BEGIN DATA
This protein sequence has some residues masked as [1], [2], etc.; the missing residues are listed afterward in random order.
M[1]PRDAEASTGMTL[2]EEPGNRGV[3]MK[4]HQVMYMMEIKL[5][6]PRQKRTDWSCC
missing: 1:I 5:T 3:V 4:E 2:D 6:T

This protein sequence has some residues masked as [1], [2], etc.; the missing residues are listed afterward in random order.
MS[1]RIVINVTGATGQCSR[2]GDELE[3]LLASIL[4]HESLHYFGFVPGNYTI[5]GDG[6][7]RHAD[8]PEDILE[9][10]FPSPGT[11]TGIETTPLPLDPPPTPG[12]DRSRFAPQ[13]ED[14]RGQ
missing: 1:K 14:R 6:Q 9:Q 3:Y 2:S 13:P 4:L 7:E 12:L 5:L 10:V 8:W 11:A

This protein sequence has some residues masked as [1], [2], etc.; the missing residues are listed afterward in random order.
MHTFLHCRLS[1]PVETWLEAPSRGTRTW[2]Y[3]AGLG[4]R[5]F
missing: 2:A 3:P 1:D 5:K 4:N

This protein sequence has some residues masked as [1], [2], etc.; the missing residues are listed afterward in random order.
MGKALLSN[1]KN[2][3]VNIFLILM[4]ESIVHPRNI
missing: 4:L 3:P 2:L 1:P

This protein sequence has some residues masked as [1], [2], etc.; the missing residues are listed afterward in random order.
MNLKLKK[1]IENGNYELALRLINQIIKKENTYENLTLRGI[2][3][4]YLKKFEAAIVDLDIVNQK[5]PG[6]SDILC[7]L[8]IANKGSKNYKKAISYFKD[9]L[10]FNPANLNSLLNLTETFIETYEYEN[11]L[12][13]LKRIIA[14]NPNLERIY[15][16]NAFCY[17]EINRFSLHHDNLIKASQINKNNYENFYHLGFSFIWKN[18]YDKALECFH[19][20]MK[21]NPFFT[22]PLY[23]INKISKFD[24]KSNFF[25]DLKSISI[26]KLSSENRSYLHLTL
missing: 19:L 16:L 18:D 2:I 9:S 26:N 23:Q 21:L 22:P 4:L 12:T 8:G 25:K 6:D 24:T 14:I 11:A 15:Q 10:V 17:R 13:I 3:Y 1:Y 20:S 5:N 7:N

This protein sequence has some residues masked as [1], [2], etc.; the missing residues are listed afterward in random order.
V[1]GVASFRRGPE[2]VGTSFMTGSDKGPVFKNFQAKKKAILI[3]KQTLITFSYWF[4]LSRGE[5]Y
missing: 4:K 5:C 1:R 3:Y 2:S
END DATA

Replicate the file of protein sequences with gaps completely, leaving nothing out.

This protein sequence has some residues masked as [1], [2], etc.; the missing residues are listed afterward in random order.
M[1]PRDAEASTGMTL[2]EEPGNRGV[3]MK[4]HQVMYMMEIKL[5][6]PRQKRTDWSCC
missing: 1:I 5:T 3:V 4:E 2:D 6:T

This protein sequence has some residues masked as [1], [2], etc.; the missing residues are listed afterward in random order.
MS[1]RIVINVTGATGQCSR[2]GDELE[3]LLASIL[4]HESLHYFGFVPGNYTI[5]GDG[6][7]RHAD[8]PEDILE[9][10]FPSPGT[11]TGIETTPLPLDPPPTPG[12]DRSRFAPQ[13]ED[14]RGQ
missing: 1:K 14:R 6:Q 9:Q 3:Y 2:S 13:P 4:L 7:E 12:L 5:L 10:V 8:W 11:A

This protein sequence has some residues masked as [1], [2], etc.; the missing residues are listed afterward in random order.
MHTFLHCRLS[1]PVETWLEAPSRGTRTW[2]Y[3]AGLG[4]R[5]F
missing: 2:A 3:P 1:D 5:K 4:N

This protein sequence has some residues masked as [1], [2], etc.; the missing residues are listed afterward in random order.
MGKALLSN[1]KN[2][3]VNIFLILM[4]ESIVHPRNI
missing: 4:L 3:P 2:L 1:P

This protein sequence has some residues masked as [1], [2], etc.; the missing residues are listed afterward in random order.
MNLKLKK[1]IENGNYELALRLINQIIKKENTYENLTLRGI[2][3][4]YLKKFEAAIVDLDIVNQK[5]PG[6]SDILC[7]L[8]IANKGSKNYKKAISYFKD[9]L[10]FNPANLNSLLNLTETFIETYEYEN[11]L[12][13]LKRIIA[14]NPNLERIY[15][16]NAFCY[17]EINRFSLHHDNLIKASQINKNNYENFYHLGFSFIWKN[18]YDKALECFH[19][20]MK[21]NPFFT[22]PLY[23]INKISKFD[24]KSNFF[25]DLKSISI[26]KLSSENRSYLHLTL
missing: 19:L 16:L 18:D 2:I 9:S 26:N 23:Q 21:L 22:P 4:L 12:T 8:G 25:K 6:D 24:T 14:I 11:A 15:Q 10:V 17:R 13:I 3:Y 1:Y 20:S 5:N 7:N

This protein sequence has some residues masked as [1], [2], etc.; the missing residues are listed afterward in random order.
V[1]GVASFRRGPE[2]VGTSFMTGSDKGPVFKNFQAKKKAILI[3]KQTLITFSYWF[4]LSRGE[5]Y
missing: 4:K 5:C 1:R 3:Y 2:S